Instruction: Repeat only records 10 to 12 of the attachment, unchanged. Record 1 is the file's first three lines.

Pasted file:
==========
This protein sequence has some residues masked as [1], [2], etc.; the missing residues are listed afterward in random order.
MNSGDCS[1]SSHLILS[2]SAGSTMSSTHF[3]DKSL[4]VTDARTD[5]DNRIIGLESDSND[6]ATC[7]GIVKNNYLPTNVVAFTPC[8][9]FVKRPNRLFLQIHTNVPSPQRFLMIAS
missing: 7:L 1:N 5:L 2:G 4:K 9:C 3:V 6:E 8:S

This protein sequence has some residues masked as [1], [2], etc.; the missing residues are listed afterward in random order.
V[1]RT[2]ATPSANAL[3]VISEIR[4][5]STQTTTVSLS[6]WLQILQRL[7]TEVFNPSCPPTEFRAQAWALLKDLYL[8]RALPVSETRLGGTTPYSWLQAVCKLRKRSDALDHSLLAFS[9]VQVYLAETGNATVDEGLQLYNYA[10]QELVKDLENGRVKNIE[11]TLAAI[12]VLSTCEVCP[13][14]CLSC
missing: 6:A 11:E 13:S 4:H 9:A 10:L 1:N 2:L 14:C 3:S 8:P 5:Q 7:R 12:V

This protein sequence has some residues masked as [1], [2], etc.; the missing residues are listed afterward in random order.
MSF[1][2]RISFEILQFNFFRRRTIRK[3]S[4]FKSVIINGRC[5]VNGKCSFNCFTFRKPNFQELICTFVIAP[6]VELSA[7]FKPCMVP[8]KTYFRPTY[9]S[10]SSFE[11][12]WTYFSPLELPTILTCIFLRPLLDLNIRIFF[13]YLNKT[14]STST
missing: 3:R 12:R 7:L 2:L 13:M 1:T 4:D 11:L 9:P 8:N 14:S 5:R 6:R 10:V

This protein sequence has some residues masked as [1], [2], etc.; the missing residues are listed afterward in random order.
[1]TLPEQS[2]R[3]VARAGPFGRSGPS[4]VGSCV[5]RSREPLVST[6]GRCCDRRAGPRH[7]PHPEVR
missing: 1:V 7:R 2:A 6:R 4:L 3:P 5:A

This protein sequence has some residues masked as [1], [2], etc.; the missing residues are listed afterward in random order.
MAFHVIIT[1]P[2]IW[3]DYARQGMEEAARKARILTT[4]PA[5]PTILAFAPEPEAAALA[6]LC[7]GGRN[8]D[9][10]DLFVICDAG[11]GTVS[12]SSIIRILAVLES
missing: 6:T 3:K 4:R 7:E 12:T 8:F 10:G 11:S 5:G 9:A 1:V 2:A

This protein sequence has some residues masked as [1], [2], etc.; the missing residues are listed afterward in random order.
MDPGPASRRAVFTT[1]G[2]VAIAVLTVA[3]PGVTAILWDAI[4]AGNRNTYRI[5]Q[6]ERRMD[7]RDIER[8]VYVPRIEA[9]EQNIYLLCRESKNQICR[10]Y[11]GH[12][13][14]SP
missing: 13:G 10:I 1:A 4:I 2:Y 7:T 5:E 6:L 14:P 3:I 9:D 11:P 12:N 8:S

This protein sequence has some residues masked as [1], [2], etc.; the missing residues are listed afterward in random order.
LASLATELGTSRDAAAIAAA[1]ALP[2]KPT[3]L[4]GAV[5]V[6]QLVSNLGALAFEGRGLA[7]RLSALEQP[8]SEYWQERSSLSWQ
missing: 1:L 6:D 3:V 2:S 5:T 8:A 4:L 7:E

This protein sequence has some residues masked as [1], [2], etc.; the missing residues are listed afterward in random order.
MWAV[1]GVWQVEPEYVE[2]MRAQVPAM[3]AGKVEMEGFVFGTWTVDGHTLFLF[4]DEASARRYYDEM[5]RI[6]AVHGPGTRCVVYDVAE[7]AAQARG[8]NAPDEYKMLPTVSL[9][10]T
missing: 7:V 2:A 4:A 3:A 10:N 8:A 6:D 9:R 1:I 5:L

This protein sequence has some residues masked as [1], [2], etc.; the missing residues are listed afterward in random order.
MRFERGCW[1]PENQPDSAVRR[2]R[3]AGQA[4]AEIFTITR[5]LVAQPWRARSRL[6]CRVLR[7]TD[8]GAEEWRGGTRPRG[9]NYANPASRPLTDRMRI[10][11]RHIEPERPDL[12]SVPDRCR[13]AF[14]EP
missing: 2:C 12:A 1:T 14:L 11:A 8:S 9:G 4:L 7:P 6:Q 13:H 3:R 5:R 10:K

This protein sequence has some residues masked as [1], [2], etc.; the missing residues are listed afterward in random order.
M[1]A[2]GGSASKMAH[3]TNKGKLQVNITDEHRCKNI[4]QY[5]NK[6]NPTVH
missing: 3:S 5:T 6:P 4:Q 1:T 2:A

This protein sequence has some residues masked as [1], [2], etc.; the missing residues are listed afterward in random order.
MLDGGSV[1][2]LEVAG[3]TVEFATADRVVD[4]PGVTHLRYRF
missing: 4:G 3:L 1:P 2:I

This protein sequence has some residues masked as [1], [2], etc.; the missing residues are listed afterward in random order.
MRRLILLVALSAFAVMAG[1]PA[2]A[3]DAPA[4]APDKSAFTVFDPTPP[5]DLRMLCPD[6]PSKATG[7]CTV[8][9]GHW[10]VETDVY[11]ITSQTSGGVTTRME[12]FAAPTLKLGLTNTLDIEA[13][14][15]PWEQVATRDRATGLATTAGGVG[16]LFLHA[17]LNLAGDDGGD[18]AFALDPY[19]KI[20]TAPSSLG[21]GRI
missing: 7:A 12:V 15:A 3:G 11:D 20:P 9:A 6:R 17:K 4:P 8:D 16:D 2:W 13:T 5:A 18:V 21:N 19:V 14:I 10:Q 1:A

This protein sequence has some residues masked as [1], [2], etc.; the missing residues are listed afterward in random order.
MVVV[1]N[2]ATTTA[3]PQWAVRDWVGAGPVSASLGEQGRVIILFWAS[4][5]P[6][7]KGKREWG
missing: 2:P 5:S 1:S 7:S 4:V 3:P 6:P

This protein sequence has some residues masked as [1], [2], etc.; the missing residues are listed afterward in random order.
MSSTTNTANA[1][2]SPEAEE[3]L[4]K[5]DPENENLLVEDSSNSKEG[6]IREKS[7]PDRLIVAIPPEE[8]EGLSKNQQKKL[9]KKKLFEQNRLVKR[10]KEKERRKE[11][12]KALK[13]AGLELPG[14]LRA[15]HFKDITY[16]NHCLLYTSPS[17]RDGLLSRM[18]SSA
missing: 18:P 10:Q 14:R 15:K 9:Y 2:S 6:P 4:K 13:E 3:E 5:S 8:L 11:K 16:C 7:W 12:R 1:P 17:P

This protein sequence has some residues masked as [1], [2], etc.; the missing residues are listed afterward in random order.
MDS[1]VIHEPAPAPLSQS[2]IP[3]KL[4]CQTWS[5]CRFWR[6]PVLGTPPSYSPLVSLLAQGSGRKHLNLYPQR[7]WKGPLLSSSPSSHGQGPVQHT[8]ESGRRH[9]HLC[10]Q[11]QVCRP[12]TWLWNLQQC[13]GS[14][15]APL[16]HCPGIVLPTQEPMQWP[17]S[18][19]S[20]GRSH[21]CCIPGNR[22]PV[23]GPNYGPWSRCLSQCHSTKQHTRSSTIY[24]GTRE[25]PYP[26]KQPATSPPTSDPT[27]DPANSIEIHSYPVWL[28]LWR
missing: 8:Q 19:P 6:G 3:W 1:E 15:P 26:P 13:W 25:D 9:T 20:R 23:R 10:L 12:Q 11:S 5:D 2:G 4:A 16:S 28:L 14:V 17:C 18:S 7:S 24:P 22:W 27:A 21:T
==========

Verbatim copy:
This protein sequence has some residues masked as [1], [2], etc.; the missing residues are listed afterward in random order.
M[1]A[2]GGSASKMAH[3]TNKGKLQVNITDEHRCKNI[4]QY[5]NK[6]NPTVH
missing: 3:S 5:T 6:P 4:Q 1:T 2:A

This protein sequence has some residues masked as [1], [2], etc.; the missing residues are listed afterward in random order.
MLDGGSV[1][2]LEVAG[3]TVEFATADRVVD[4]PGVTHLRYRF
missing: 4:G 3:L 1:P 2:I

This protein sequence has some residues masked as [1], [2], etc.; the missing residues are listed afterward in random order.
MRRLILLVALSAFAVMAG[1]PA[2]A[3]DAPA[4]APDKSAFTVFDPTPP[5]DLRMLCPD[6]PSKATG[7]CTV[8][9]GHW[10]VETDVY[11]ITSQTSGGVTTRME[12]FAAPTLKLGLTNTLDIEA[13][14][15]PWEQVATRDRATGLATTAGGVG[16]LFLHA[17]LNLAGDDGGD[18]AFALDPY[19]KI[20]TAPSSLG[21]GRI
missing: 7:A 12:V 15:A 3:G 11:D 20:P 9:A 6:R 17:K 4:P 8:D 16:D 2:W 13:T 5:A 18:V 21:N 19:V 14:I 10:Q 1:A